• Spy Said He Confessed Under Intimidation (2017-12-15)
    (Taipei Times, By Jonathan Chin) Zhou Hongxu, who was found guilty of violating the National Security Act by attempting to establish an organization on behalf of China, stated that Taiwan was in desperate need of judicial reform as he began his second trial. He says that he was coerced into confessing through fear tactics and intimidation. Zhou was initially a student in Taiwan. 
  • MOFA Thanks US, EU Legislatures for Supportive Stance (2017-12-15)
    (CNA) Minister of Foreign Affairs David Lee thanked the US Congress for supporting a bill that would allow for calls between the US and Taiwanese navies at each others' ports. Although that specific proposal is still hypothetical, calls for increased defense collaboration have been made, but Lee stated that he would respect the US government's decision whether or not to put the proposal into practice. MOFA also thanked the EU Parliament for a statement of support for Taiwan's participation in international organizations. 
  • Taiwan, Japan to Hold Dialogue on Maritime Affairs in Taipei (2017-12-15)
    (CNA) The Ministry of Foreign Affairs announced that Taiwan and Japan would hold a bilateral dialogue on maritime affairs next week in Taipei. Issues to be discussed include maritime resources, research, and emergencies and the cooperation necessary for all three fields. 
  • Almost 70 Industrial Accords Signed Under New Southbound Policy (2017-12-15)
    (CNA) The Chinese National Federation of Industries announced that almost 70 agreements for industrial cooperation have been signed between Taiwanese firms and foreign firms in countries targeted by the New Southbound Agreement. The Agreement, a key pillar in President Tsai Ing-wen's agenda, is meant to forge closer ties with several countries in South and Southeast Asia, an end goal being to reduce Taiwan's economic dependence on China.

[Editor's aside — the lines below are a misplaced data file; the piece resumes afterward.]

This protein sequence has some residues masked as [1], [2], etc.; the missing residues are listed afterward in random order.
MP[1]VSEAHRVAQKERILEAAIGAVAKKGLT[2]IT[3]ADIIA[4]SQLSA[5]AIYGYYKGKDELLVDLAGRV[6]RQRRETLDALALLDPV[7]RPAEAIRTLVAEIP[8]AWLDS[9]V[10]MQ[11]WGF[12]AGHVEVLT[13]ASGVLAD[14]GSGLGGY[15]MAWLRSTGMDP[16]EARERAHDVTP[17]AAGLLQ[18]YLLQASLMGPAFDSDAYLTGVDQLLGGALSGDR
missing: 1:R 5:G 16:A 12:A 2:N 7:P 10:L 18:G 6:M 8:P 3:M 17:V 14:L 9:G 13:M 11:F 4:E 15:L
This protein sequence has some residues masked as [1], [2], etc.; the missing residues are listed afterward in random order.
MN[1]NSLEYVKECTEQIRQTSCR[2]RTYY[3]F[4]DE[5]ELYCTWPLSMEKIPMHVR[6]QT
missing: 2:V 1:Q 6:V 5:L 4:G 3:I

• Taiwan Denounces Chinese Air Force Patrols Encircling the Island (2017-12-14)
    (Reuters) Taiwan is confident of its defences and responded quickly to Chinese air force “island encirclement” drills this week, the self-ruled island’s government said, denouncing the rise in the mainland’s military deployments as irresponsible. 
  • Don’t Look for Foreign Support for Island’s Cause, Beijing Warns Taipei (2017-12-13)
    (Reuters) Taipei will fail in its efforts to get foreign support for its cause, Beijing said on Wednesday after a senior Chinese diplomat threatened Taiwan would be attacked the instant any US warship visited the self-ruled island. 
  • Taiwan Supports US Indo-Pacific Strategy and Japan-Led CPTPP (2017-12-13)
    (CNA) Vice President Chen Chien-jen said that Taiwan looks forward to working with the US on their new regional strategy and Japan on its new economic initiative designed to replace the TPP. He further explained that the DPP was committed to furthering its involvement in regional agreements and institutions and to better integrate Taiwan into the international community. He did, however, touch on his concerns regarding regional security. 
  • Trump Unlikely to Authorize US-Taiwan Navy Port Calls: Scholars (2017-12-13)
    (CNA) Several scholars have stated that President Donald Trump will not allow visits to ports between the Taiwanese navy and the US Navy, despite the fact that he signed into law a bill that would allow such exchanges. The bill included provisions to better facilitate defense agreements with Taiwan, including inviting Taiwan to participate in military exercises. Former AIT Director Richard Bush stated that the bill does not legally bind President Trump to carrying out the provisions, however. 
  • Taiwan Will Not Recognize Jerusalem as Israel's Capital: Official (2017-12-13)
    (CNA) A Ministry of Foreign Affairs official announced that Taiwan had no plans to recognize Jerusalem as the capital of Israel. They also had no plans to move their representative office in Israel from Tel Aviv to Jerusalem. The statements comes following US President Donald Trump's decision to formally recognize Jerusalem as Israel's capital. 
  • US Signing of NDAA Bill Positive for Taiwan: Ex-US Official (2017-12-13)